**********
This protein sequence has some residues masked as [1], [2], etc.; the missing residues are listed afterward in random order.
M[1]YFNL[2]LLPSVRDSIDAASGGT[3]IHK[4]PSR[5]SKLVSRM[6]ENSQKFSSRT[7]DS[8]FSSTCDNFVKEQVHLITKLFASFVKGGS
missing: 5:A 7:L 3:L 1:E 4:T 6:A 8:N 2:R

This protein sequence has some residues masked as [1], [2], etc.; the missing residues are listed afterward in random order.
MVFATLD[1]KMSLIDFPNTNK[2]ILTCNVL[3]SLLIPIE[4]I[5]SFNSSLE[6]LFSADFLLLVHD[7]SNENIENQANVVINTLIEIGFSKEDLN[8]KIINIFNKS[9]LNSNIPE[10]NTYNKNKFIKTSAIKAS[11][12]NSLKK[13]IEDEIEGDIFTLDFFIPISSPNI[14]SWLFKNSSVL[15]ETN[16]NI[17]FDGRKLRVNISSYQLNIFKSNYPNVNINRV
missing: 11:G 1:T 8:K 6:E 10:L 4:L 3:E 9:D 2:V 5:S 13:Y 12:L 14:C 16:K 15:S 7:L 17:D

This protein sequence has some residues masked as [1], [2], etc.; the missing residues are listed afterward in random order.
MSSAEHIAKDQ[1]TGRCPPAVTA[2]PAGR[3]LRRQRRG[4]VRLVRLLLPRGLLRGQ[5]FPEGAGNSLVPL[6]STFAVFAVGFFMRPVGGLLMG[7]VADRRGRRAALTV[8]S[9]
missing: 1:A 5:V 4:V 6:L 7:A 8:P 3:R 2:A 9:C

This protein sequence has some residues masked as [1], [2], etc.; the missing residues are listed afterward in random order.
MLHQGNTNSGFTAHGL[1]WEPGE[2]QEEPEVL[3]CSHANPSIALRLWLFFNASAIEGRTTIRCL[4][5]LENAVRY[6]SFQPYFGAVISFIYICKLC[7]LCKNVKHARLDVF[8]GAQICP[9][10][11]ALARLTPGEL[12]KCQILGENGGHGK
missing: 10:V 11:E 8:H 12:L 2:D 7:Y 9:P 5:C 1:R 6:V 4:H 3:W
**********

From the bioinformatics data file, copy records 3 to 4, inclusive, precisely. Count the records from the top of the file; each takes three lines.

This protein sequence has some residues masked as [1], [2], etc.; the missing residues are listed afterward in random order.
MSSAEHIAKDQ[1]TGRCPPAVTA[2]PAGR[3]LRRQRRG[4]VRLVRLLLPRGLLRGQ[5]FPEGAGNSLVPL[6]STFAVFAVGFFMRPVGGLLMG[7]VADRRGRRAALTV[8]S[9]
missing: 1:A 5:V 4:V 6:L 7:A 8:P 3:R 2:A 9:C

This protein sequence has some residues masked as [1], [2], etc.; the missing residues are listed afterward in random order.
MLHQGNTNSGFTAHGL[1]WEPGE[2]QEEPEVL[3]CSHANPSIALRLWLFFNASAIEGRTTIRCL[4][5]LENAVRY[6]SFQPYFGAVISFIYICKLC[7]LCKNVKHARLDVF[8]GAQICP[9][10][11]ALARLTPGEL[12]KCQILGENGGHGK
missing: 10:V 11:E 8:H 12:L 2:D 7:Y 9:P 5:C 1:R 6:V 4:H 3:W